And away we go. Less than 24 hours after the Department of Justice declined to press criminal charges against former Secretary of State Hillary Clinton for her use of a private email server to transmit classified material, members of Congress said that they would ask the FBI to launch another criminal investigation of Clinton, this time over whether or not she lied to Congress.
FBI Director James Comey, who on Tuesday morning announced that despite finding Top Secret information on Clinton’s unsecured server his agency would not recommend a criminal prosecution to the Justice Department, testified before the House Oversight and Government Reform committee Thursday morning to explain his decision.
When the question and answer session began, Chairman Jason Chaffetz (R-Utah) did his best to get Comey to call Clinton a liar, and had little success until he read back a statement that Clinton made under oath when asked her about her email set-up during a hearing of the House Select Committee on Benghazi.
In the hearing last October, Clinton responded to a question from South Carolina Rep. Jim Jordan by saying, “There was nothing marked classified on my emails, either sent or received.”
This is now known to be a false statement, and potentially an instance of perjury if it can be shown that at the time Clinton knew that she had sent and received classified information.
“Did the FBI investigate her statements under oath on this topic?” Chaffetz asked Comey.
“Not to my knowledge,” the FBI director replied. “I don’t think there’s been a referral from Congress.”
“Do you need a referral from Congress to investigate her statements under oath?”
“You’ll have one,” Chaffetz promised. “You’ll have one in the next few hours.”
Lying to Congress under oath is, theoretically, a serious criminal charge that can carry jail time; it isn’t one that is frequently prosecuted. However, it would be a reason to drag Clinton up to Capitol Hill for more embarrassing hearings -- hearings that would probably sound a lot like the one conducted by Chaffetz and his colleagues today.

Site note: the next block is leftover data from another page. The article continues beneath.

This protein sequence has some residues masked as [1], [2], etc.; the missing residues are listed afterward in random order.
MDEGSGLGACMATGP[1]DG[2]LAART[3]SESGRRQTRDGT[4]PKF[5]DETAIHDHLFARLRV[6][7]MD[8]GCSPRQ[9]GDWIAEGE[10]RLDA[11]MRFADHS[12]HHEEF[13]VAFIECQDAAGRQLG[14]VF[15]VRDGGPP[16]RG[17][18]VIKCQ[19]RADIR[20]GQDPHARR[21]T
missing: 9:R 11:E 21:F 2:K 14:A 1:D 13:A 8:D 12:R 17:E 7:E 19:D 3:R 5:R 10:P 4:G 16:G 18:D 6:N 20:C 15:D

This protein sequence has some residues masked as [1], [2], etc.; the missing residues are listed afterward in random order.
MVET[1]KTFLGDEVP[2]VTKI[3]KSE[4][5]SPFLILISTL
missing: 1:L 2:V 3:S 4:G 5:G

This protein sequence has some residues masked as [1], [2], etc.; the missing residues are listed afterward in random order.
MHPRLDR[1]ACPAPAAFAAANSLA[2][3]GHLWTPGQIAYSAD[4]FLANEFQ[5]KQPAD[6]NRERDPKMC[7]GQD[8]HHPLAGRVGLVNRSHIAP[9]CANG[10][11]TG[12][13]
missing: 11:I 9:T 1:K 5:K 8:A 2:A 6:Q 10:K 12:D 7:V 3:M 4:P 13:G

He, Rep. Trey Gowdy (R-SC) and other Republicans repeatedly and effectively hammered Clinton simply by restating the facts of the case. Gowdy was particularly effective by reading back statements the Clinton had made about her use of the private server and then asking Comey if they were true.
Gowdy: Secretary Clinton said there was nothing marked classified on her emails, either sent or received. Is that true?
Comey: That’s not true, there were a small number of portion markings on, I think, three of the documents.
Gowdy: Secretary Clinton said, “I did not email any classified material to anyone on my email, there is no classified material.” Was that true?
Comey: There was classified material emailed.
Gowdy: Secretary Clinton said she used just one device. Was that true?
Comey: She used multiple devices during the four years of her term as secretary of state.
Gowdy: Secretary Clinton said all work-related emails were returned to the State Department. Was that true?
Though Gowdy, a former prosecutor, was probably the best at it, it wasn’t particularly difficult for any of the members of the panel to make Clinton look duplicitous and reckless because, well, the facts are pretty damning.
The important question going forward as far as the nation at large is concerned is what impact this will have on the presidential race. In a different year, with a Republican nominee other than Donald Trump, it seems plausible that this would derail Clinton’s candidacy, forcing the Democrats to scramble to find a replacement.
Trump, though, is unique -- uniquely frightening, in the view of many -- and that may be enough in the end to persuade voters that, compromised as she is, Clinton is still the better option in November.